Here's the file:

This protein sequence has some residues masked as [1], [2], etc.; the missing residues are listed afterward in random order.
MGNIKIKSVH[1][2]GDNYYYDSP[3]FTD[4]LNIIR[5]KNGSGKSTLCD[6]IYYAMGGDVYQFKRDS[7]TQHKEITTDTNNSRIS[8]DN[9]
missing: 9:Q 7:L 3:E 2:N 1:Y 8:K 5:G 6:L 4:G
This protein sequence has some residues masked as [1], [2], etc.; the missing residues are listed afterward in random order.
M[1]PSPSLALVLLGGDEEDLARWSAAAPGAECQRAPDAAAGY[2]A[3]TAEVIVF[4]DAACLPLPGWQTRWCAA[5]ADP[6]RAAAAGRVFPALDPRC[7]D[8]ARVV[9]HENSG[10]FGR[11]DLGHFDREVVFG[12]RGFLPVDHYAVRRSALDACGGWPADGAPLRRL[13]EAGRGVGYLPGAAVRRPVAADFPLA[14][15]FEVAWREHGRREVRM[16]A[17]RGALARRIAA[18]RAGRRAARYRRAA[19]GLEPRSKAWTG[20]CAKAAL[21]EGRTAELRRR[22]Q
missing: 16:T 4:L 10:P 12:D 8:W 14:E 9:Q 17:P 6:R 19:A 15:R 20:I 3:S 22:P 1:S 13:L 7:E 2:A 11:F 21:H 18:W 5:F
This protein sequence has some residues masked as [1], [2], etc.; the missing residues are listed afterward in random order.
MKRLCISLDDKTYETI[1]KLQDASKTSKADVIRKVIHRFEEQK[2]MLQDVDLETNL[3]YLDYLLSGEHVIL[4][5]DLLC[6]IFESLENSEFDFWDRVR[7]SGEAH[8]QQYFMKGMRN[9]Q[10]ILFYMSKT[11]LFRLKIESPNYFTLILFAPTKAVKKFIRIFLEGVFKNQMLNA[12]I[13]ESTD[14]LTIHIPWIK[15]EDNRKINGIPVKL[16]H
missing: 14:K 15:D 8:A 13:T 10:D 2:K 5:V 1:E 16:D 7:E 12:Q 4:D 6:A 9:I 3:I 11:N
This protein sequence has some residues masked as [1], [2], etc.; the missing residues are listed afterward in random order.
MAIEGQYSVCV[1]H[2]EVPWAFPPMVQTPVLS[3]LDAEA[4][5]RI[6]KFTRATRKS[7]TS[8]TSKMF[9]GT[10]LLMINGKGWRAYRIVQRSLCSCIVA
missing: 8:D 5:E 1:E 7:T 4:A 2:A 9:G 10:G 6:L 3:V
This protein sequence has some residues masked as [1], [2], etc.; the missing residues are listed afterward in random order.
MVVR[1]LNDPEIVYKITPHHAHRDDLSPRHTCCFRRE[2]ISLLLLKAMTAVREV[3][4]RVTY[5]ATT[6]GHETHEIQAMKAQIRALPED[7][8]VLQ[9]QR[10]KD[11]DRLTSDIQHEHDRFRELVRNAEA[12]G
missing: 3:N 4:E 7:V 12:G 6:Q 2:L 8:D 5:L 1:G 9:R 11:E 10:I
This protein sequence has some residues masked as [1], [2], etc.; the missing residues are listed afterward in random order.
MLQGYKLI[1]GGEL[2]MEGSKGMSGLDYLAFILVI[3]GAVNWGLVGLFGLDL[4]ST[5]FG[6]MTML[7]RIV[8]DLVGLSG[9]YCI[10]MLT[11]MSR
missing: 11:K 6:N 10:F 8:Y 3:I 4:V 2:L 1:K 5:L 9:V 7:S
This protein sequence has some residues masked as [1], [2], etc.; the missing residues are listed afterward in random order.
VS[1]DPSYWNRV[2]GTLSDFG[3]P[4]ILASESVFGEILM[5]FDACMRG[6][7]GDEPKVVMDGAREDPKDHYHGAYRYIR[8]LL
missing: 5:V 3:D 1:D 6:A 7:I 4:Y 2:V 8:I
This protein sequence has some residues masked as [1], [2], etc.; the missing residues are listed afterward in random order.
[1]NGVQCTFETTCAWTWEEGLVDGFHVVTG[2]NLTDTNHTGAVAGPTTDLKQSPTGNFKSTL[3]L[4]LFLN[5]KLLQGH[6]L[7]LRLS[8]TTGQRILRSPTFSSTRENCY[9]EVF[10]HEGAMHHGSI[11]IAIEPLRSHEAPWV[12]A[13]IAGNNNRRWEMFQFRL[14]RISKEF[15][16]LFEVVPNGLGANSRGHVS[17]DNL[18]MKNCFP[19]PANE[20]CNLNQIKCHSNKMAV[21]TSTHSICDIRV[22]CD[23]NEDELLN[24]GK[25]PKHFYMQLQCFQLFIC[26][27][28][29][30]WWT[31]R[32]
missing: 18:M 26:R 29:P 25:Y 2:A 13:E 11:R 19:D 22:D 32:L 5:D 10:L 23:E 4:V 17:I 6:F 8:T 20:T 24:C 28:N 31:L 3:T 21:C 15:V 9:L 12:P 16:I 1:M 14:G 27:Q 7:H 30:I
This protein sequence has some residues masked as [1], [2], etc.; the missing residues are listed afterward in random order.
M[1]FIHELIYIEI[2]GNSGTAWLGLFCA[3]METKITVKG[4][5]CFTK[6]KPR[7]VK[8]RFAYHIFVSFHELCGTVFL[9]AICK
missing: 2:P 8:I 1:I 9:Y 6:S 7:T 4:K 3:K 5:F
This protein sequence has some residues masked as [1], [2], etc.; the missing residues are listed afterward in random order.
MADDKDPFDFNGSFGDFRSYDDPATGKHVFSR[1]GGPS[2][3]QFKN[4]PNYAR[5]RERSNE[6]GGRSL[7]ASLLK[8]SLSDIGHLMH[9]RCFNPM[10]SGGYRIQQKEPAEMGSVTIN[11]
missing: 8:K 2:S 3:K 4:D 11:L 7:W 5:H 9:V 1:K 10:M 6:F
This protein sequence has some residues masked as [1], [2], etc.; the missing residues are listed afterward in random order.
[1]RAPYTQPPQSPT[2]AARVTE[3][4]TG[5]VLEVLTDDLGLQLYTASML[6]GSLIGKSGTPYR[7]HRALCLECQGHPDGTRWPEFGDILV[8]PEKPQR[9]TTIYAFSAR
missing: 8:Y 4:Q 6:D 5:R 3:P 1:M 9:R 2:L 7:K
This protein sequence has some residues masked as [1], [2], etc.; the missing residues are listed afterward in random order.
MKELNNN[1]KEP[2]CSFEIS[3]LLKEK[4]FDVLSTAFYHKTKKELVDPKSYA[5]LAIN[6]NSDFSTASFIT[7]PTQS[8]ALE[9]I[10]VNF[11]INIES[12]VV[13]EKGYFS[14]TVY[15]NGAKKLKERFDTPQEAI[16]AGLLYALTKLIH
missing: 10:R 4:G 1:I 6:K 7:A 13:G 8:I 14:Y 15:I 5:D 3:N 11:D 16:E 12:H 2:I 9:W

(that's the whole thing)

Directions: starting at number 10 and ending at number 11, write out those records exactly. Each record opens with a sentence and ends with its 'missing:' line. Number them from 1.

This protein sequence has some residues masked as [1], [2], etc.; the missing residues are listed afterward in random order.
MADDKDPFDFNGSFGDFRSYDDPATGKHVFSR[1]GGPS[2][3]QFKN[4]PNYAR[5]RERSNE[6]GGRSL[7]ASLLK[8]SLSDIGHLMH[9]RCFNPM[10]SGGYRIQQKEPAEMGSVTIN[11]
missing: 8:K 2:S 3:K 4:D 11:L 7:W 5:H 9:V 1:K 10:M 6:F
This protein sequence has some residues masked as [1], [2], etc.; the missing residues are listed afterward in random order.
[1]RAPYTQPPQSPT[2]AARVTE[3][4]TG[5]VLEVLTDDLGLQLYTASML[6]GSLIGKSGTPYR[7]HRALCLECQGHPDGTRWPEFGDILV[8]PEKPQR[9]TTIYAFSAR
missing: 8:Y 4:Q 6:D 5:R 3:P 1:M 9:R 2:L 7:K